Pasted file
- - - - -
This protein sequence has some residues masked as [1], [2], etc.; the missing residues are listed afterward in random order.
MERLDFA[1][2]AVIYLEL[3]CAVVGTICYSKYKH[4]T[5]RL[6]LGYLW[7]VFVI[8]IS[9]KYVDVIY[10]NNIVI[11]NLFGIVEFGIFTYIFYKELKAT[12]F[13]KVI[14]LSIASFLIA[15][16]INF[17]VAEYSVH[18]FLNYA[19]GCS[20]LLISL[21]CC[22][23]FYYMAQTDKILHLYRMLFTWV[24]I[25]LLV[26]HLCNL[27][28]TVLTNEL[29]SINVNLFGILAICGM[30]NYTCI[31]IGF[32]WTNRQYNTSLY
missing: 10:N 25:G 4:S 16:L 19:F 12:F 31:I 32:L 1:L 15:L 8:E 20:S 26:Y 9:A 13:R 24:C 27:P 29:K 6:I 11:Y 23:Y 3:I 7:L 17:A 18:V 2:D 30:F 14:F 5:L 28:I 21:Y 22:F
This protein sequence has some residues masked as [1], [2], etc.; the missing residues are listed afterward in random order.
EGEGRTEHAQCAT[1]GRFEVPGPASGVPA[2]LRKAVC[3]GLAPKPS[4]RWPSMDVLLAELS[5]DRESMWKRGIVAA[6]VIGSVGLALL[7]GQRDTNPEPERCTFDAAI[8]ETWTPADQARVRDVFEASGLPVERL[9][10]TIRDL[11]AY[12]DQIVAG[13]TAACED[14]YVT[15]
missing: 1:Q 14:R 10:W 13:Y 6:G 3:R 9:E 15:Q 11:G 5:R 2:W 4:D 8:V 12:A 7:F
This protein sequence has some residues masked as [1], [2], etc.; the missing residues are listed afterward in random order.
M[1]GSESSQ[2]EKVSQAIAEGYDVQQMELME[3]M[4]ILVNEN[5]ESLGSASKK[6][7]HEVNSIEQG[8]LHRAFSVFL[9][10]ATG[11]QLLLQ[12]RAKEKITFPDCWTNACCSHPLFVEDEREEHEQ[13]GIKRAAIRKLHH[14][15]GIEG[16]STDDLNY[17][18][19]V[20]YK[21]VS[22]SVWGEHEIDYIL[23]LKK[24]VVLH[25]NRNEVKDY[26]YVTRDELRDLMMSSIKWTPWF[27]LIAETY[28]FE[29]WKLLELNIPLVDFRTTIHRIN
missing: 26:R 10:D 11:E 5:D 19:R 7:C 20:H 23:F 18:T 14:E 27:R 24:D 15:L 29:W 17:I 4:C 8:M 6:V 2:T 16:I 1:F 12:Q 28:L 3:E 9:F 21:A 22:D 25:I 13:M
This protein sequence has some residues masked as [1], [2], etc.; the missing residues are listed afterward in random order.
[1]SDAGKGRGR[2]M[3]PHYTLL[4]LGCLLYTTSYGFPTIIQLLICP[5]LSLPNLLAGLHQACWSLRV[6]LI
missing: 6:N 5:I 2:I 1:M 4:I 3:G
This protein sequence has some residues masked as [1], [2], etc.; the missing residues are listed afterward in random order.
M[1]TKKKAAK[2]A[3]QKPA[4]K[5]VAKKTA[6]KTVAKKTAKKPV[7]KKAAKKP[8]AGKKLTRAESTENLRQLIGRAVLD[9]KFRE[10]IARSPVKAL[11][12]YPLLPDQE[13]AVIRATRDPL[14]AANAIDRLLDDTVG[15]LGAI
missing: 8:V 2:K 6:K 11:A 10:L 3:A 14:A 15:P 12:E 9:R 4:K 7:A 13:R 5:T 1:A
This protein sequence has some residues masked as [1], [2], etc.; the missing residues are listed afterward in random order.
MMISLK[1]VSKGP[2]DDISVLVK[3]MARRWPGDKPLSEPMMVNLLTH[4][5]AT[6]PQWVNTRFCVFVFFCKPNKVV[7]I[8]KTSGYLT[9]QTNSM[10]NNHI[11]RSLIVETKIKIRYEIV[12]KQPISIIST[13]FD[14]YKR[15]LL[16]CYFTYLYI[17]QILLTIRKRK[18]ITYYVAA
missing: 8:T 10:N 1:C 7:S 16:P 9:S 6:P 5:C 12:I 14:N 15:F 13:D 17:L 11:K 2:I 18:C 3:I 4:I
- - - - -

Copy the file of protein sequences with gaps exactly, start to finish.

This protein sequence has some residues masked as [1], [2], etc.; the missing residues are listed afterward in random order.
MERLDFA[1][2]AVIYLEL[3]CAVVGTICYSKYKH[4]T[5]RL[6]LGYLW[7]VFVI[8]IS[9]KYVDVIY[10]NNIVI[11]NLFGIVEFGIFTYIFYKELKAT[12]F[13]KVI[14]LSIASFLIA[15][16]INF[17]VAEYSVH[18]FLNYA[19]GCS[20]LLISL[21]CC[22][23]FYYMAQTDKILHLYRMLFTWV[24]I[25]LLV[26]HLCNL[27][28]TVLTNEL[29]SINVNLFGILAICGM[30]NYTCI[31]IGF[32]WTNRQYNTSLY
missing: 10:N 25:G 4:S 16:L 19:F 12:F 31:I 32:L 1:L 15:L 8:E 20:S 26:Y 9:A 13:R 24:C 27:P 29:K 6:I 11:Y 23:Y 3:I 7:L 17:A 18:V 2:D 30:F 14:F 5:L 28:I 21:Y 22:F
This protein sequence has some residues masked as [1], [2], etc.; the missing residues are listed afterward in random order.
EGEGRTEHAQCAT[1]GRFEVPGPASGVPA[2]LRKAVC[3]GLAPKPS[4]RWPSMDVLLAELS[5]DRESMWKRGIVAA[6]VIGSVGLALL[7]GQRDTNPEPERCTFDAAI[8]ETWTPADQARVRDVFEASGLPVERL[9][10]TIRDL[11]AY[12]DQIVAG[13]TAACED[14]YVT[15]
missing: 1:Q 14:R 10:W 13:Y 6:G 3:R 9:E 15:Q 11:G 5:R 2:W 4:D 8:V 12:A 7:F
This protein sequence has some residues masked as [1], [2], etc.; the missing residues are listed afterward in random order.
M[1]GSESSQ[2]EKVSQAIAEGYDVQQMELME[3]M[4]ILVNEN[5]ESLGSASKK[6][7]HEVNSIEQG[8]LHRAFSVFL[9][10]ATG[11]QLLLQ[12]RAKEKITFPDCWTNACCSHPLFVEDEREEHEQ[13]GIKRAAIRKLHH[14][15]GIEG[16]STDDLNY[17][18][19]V[20]YK[21]VS[22]SVWGEHEIDYIL[23]LKK[24]VVLH[25]NRNEVKDY[26]YVTRDELRDLMMSSIKWTPWF[27]LIAETY[28]FE[29]WKLLELNIPLVDFRTTIHRIN
missing: 26:R 10:D 11:E 5:D 19:R 7:C 20:H 23:F 18:T 14:E 27:R 24:D 15:L 29:W 17:I 4:C 8:M 6:V 2:T 16:I 1:F 12:Q 28:L 3:E 9:F 21:A 22:D 25:I 13:M
This protein sequence has some residues masked as [1], [2], etc.; the missing residues are listed afterward in random order.
[1]SDAGKGRGR[2]M[3]PHYTLL[4]LGCLLYTTSYGFPTIIQLLICP[5]LSLPNLLAGLHQACWSLRV[6]LI
missing: 6:N 5:I 2:I 1:M 4:I 3:G
This protein sequence has some residues masked as [1], [2], etc.; the missing residues are listed afterward in random order.
M[1]TKKKAAK[2]A[3]QKPA[4]K[5]VAKKTA[6]KTVAKKTAKKPV[7]KKAAKKP[8]AGKKLTRAESTENLRQLIGRAVLD[9]KFRE[10]IARSPVKAL[11][12]YPLLPDQE[13]AVIRATRDPL[14]AANAIDRLLDDTVG[15]LGAI
missing: 8:V 2:K 6:K 11:A 10:L 3:A 14:A 15:P 12:E 9:R 4:K 7:A 13:R 5:T 1:A
This protein sequence has some residues masked as [1], [2], etc.; the missing residues are listed afterward in random order.
MMISLK[1]VSKGP[2]DDISVLVK[3]MARRWPGDKPLSEPMMVNLLTH[4][5]AT[6]PQWVNTRFCVFVFFCKPNKVV[7]I[8]KTSGYLT[9]QTNSM[10]NNHI[11]RSLIVETKIKIRYEIV[12]KQPISIIST[13]FD[14]YKR[15]LL[16]CYFTYLYI[17]QILLTIRKRK[18]ITYYVAA
missing: 8:T 10:N 1:C 7:S 16:P 9:S 6:P 5:C 12:I 14:N 15:F 13:D 17:L 11:K 2:I 18:C 3:I 4:I